My friends say I’m mean to my dog. Not mean in a sadistic, Michael Vick sort of way. Their criticism is that I don’t cut my English setter Doll any slack. She’s a great dog, but doesn’t hunt quite the same as my first setter Jack.
Jack needed very little training and was always focused on birds. That dog could lie on the couch for nine months straight, then the first time he saw me load the shotgun in the truck he’d be ready, hunting from the moment he bounded out of his kennel.
Doll’s not quite wired that way. She might be described as just a bit, well, distracted. Doll bounds from the kennel with equal vigor, but sometimes hunting seems to be the last thing on her mind. At times she’s the embodiment of the sage advice of one of my heroes, basketball coach John Wooden, who once said, “Never mistake activity for achievement.”
Doll covers country like nobodies’ business, but she’s often prone to hunting with her eyes and feet, rather than her nose. But to a large degree her problems in the field are really my fault. I know, she’s easily distracted, but still I let her run about randomly with no real direction on our walks during the offseason. So she starts playing her favorite game: chasing rabbits. I tolerate it, telling myself that once she sees the gun and the hunting gear she’ll know its time to focus.
That worked with Jack, but not Doll. With this dog I need to stay on top of things, constantly reinforcing good behavior while cutting out the nonsense.
We’ve been hunting for just a few weeks now as the season was significantly delayed by the warm fall and the abundant rattlesnakes on our nearby chukar grounds. Not surprisingly, Doll didn’t pick up on what I thought were the obvious clues that we now meant business. Despite that, our first outings were successful, but that had little to do with the dog.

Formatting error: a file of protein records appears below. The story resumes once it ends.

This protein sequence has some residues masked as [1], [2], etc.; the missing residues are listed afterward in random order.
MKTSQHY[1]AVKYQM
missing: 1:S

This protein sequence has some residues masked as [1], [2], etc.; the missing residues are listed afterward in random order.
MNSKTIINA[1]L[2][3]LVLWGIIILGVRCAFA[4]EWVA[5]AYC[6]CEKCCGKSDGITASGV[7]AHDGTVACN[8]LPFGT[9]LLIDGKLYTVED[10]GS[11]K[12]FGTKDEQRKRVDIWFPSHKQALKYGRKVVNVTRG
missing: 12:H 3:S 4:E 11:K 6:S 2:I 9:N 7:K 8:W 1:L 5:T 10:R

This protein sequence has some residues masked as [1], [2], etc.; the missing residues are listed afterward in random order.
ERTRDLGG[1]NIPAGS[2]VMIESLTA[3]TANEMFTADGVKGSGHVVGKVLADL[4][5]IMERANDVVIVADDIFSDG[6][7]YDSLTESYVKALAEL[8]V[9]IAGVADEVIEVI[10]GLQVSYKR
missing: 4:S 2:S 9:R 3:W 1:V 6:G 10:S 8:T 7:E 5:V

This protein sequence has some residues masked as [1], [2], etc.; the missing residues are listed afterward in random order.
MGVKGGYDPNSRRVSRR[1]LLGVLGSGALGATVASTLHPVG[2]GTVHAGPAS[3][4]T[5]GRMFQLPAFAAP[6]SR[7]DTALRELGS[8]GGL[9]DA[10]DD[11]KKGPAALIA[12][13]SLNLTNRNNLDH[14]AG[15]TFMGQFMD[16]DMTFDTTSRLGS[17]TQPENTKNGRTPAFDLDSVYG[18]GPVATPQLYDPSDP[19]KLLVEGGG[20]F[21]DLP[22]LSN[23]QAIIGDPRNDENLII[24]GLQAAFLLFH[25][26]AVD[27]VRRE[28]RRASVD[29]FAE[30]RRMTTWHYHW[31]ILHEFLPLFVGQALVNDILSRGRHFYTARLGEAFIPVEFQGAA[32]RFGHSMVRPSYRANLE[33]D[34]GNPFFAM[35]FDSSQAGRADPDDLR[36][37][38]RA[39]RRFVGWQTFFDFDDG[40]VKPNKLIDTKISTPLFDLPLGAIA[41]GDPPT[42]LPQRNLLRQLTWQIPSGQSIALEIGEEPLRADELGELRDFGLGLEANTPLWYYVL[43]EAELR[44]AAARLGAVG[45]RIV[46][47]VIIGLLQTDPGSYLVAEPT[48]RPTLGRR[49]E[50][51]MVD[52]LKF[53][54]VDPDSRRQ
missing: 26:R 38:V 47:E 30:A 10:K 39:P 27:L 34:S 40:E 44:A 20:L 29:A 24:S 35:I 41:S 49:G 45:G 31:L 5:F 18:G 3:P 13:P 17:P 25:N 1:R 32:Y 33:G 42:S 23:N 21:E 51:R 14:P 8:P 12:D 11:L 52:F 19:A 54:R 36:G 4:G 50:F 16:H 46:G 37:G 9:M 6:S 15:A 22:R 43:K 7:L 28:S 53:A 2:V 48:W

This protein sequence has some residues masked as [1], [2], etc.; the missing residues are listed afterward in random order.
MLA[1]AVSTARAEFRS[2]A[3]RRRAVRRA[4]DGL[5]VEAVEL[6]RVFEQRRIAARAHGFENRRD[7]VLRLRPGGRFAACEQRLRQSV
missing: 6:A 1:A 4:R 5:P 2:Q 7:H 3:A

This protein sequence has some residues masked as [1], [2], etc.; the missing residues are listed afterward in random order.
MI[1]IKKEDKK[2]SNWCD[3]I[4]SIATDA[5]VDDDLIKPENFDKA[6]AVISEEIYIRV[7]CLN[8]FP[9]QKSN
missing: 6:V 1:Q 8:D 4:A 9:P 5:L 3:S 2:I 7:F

Chukar are gregarious, noisy birds, and sometimes I hear them well before Doll picks up scent. In these instances when we find birds its because I heard them and kept her at bay with a “whoa” command.
She’ll help fetch ’em, but once the birds are in the vest she goes back to her high-speed pursuit of fun.
It was disappointing, but sometimes you don’t get great dog work on these birds even when things are going well. Chukar country is open country and the birds can see and hear you from distance. They also love to run and don’t readily oblige bird hunters and their pointing dogs.
Recently Doll and I had one of those days where I realized what a dope I’ve been. With interlopers hunting our favorite spot we traveled to a canyon where we’d hunted before, but usually with limited success.
Once out of the truck Doll was suddenly a different dog. She was alert and had her nose close to the ground, clearly working scent. At first I worried it was another rabbit, but then I noticed the heavy sign (chukar poop) scattered under the sage. The olfactory overload was the cure for Doll’s focus problem. She worked ahead of me a little fast and bumped a covey of maybe 30 birds. I dropped one, then watched as most of the birds landed just down canyon.
We were uphill and had the advantage.
Doll worked carefully. She went on point, but when I stepped in, nothing. I released her and 20 feet later she froze again. This time the covey flushed and I killed one bird headed straight down canyon, then rotated to my left and hit another bird that was trying a unusual tactic for chukar: flying uphill.
It was a good day for a darn good dog, and a hunter who still has a lot to learn.
Rob Breeding writes and teaches when he’s not fishing or hunting.
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